Date of Award


Degree Type


Degree Name

Honors Thesis



First Advisor

Brynnar Swenson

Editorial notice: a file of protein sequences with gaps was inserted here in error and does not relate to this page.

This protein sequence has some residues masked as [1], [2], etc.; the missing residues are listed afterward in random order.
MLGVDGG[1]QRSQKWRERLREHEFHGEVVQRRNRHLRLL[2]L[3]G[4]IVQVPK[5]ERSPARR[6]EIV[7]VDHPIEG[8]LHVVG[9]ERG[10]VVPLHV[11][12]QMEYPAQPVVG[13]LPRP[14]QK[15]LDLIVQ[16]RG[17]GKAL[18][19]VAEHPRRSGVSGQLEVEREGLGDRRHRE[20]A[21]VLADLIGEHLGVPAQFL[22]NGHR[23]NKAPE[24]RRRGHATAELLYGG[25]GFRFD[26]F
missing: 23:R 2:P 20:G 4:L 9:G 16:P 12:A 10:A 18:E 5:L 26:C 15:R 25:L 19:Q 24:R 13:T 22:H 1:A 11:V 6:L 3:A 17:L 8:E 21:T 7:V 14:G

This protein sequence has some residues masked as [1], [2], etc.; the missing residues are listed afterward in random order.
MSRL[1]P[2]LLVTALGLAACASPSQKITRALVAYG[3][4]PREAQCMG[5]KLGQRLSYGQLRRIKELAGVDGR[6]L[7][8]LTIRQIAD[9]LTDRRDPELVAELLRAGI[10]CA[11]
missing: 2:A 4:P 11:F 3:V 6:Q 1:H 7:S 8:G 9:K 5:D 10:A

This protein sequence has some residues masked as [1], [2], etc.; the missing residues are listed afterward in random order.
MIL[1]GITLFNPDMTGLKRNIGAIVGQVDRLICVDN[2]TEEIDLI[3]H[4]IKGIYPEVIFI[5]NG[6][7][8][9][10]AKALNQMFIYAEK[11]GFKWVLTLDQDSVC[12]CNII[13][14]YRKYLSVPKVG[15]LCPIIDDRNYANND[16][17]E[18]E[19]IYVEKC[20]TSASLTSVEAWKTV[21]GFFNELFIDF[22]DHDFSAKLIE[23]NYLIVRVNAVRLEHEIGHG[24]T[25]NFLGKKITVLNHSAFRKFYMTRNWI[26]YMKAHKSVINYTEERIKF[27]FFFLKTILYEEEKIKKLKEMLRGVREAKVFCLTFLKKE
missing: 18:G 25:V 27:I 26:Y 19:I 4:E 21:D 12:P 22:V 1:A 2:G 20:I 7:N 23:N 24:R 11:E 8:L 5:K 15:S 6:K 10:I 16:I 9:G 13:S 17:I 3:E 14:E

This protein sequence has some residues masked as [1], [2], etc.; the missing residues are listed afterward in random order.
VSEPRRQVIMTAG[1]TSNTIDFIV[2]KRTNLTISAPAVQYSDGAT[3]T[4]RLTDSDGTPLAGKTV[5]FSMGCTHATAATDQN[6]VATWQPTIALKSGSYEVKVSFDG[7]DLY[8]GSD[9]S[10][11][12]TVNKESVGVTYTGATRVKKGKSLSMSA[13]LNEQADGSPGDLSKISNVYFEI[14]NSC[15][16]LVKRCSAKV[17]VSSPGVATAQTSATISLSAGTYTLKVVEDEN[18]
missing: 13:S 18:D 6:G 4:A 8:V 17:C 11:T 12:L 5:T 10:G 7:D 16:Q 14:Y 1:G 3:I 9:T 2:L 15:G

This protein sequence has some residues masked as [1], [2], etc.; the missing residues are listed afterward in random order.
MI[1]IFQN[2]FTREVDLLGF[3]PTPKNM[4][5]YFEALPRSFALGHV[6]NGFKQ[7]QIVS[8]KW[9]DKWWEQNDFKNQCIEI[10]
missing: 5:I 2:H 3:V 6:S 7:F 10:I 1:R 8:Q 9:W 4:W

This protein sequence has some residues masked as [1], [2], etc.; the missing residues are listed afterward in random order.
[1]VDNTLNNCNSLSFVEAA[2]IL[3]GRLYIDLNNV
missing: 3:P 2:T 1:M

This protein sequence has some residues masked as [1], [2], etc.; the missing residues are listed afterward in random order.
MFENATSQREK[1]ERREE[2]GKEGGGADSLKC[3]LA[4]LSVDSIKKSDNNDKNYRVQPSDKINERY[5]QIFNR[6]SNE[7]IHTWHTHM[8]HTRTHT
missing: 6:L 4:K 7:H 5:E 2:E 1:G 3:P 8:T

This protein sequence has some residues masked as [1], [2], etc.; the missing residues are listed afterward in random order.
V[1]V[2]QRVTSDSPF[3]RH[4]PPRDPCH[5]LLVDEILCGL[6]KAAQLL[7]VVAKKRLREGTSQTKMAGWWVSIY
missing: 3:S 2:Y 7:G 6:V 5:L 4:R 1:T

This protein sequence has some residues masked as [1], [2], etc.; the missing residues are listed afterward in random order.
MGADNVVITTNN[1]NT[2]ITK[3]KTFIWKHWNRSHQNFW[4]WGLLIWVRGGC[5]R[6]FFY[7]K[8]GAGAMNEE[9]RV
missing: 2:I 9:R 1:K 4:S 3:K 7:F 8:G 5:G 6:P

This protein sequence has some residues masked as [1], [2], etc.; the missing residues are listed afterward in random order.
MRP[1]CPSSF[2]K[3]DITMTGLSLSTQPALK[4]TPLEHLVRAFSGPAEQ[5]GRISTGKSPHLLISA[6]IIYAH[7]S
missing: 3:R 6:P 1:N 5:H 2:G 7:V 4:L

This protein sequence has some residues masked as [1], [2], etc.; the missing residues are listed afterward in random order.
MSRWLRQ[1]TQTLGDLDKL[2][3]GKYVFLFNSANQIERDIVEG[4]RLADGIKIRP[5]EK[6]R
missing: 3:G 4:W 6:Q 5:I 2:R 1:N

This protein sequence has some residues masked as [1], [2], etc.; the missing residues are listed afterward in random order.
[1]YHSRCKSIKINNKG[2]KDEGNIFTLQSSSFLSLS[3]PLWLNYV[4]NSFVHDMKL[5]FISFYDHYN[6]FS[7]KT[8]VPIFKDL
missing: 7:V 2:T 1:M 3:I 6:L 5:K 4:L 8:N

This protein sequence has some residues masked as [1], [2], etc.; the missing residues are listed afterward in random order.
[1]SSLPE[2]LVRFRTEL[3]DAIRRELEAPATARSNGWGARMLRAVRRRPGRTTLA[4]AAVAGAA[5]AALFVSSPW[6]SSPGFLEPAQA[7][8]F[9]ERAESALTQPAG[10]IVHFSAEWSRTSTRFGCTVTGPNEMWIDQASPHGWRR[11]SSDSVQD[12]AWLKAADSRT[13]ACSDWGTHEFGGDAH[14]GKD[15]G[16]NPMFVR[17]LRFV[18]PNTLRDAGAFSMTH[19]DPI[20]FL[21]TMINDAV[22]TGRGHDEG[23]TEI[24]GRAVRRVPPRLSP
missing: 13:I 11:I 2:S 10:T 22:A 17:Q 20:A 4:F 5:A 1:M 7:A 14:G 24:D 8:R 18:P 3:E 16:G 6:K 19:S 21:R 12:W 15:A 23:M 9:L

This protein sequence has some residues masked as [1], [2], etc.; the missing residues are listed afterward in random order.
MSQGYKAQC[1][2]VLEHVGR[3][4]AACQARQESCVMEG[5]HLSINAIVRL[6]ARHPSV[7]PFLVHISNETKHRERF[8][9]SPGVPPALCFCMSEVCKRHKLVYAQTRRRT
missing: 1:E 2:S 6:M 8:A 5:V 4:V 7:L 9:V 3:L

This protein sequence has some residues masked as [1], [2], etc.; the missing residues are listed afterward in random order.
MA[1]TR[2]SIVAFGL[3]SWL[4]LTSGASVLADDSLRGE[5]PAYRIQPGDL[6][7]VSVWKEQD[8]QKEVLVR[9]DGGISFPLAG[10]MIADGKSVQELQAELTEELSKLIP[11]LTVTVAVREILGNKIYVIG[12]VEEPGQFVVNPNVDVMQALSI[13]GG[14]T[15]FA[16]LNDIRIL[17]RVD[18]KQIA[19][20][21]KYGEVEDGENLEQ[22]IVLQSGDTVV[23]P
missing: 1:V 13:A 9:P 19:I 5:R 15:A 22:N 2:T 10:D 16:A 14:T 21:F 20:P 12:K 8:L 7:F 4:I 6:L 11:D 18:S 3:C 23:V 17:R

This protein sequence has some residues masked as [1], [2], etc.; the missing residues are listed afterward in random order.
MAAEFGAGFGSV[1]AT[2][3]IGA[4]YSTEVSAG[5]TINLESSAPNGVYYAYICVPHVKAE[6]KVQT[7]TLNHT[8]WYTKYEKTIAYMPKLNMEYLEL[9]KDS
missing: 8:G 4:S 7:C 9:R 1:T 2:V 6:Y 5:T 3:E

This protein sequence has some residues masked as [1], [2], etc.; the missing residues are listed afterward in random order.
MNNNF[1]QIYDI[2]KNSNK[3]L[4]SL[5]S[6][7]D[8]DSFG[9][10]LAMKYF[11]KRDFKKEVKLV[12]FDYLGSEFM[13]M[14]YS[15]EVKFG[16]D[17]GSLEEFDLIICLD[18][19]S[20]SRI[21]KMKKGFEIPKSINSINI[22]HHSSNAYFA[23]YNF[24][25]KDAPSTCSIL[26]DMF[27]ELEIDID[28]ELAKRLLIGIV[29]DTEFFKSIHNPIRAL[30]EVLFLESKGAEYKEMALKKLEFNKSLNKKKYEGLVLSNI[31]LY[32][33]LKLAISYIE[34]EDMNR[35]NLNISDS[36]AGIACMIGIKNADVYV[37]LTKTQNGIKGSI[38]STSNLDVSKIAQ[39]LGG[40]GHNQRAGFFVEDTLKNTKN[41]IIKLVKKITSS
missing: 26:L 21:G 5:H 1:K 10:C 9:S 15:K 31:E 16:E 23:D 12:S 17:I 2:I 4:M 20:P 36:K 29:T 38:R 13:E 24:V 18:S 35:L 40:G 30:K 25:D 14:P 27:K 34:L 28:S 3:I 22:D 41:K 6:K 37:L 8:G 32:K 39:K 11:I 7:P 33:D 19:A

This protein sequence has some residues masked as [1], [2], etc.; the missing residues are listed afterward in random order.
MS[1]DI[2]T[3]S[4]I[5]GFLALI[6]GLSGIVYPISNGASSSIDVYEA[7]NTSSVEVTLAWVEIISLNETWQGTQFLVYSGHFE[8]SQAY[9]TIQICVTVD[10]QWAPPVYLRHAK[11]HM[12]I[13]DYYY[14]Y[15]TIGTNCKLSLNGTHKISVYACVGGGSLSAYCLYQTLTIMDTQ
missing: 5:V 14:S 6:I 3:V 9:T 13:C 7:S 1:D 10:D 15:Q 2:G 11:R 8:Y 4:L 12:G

Though they champion different social movements—race discrimination, gender inequality, and girls’ education—Patrisse Cullors, Emma Watson, and Malala Yousafzai are each extremely effective activists. Patrisse Cullors is a self defined Artist, Organizer, and Freedom Fighter, but most importantly Cullors is a theatre artist. Cullors uses her agency as an artist to give theatrical life to issues of race discrimination, creating a virtual reality in which her audience can see and understand issues that are new to them. Malala Yousafzai shares her story because such stories of girls being denied their basic right to education are ubiquitous in third world countries and she wants that narrative to be changed. Malala’s agency as an activist defines her and her story as unique, but by insisting that her story is not unique Malala lends gravity to her narrative and thereby to the movement for which she advocates. Emma Watson, a white, economically privileged, heterosexual woman, uses her activism to demonstrate that no one, not even herself, is immune to issues of gender inequality. Cullors, Watson, and Yousafzai’s activism is powerful because of their invocation of personal narrative. By connecting a personal narrative to a social movement, each woman facilitates—in those who bear witness to her narrative—understanding, identification, and a deepened need to create change. Personal narratives humanize social movements that may seem irrelevant to people who are ostensibly unaffected by them and make social change seem possible, even when it feels impossible.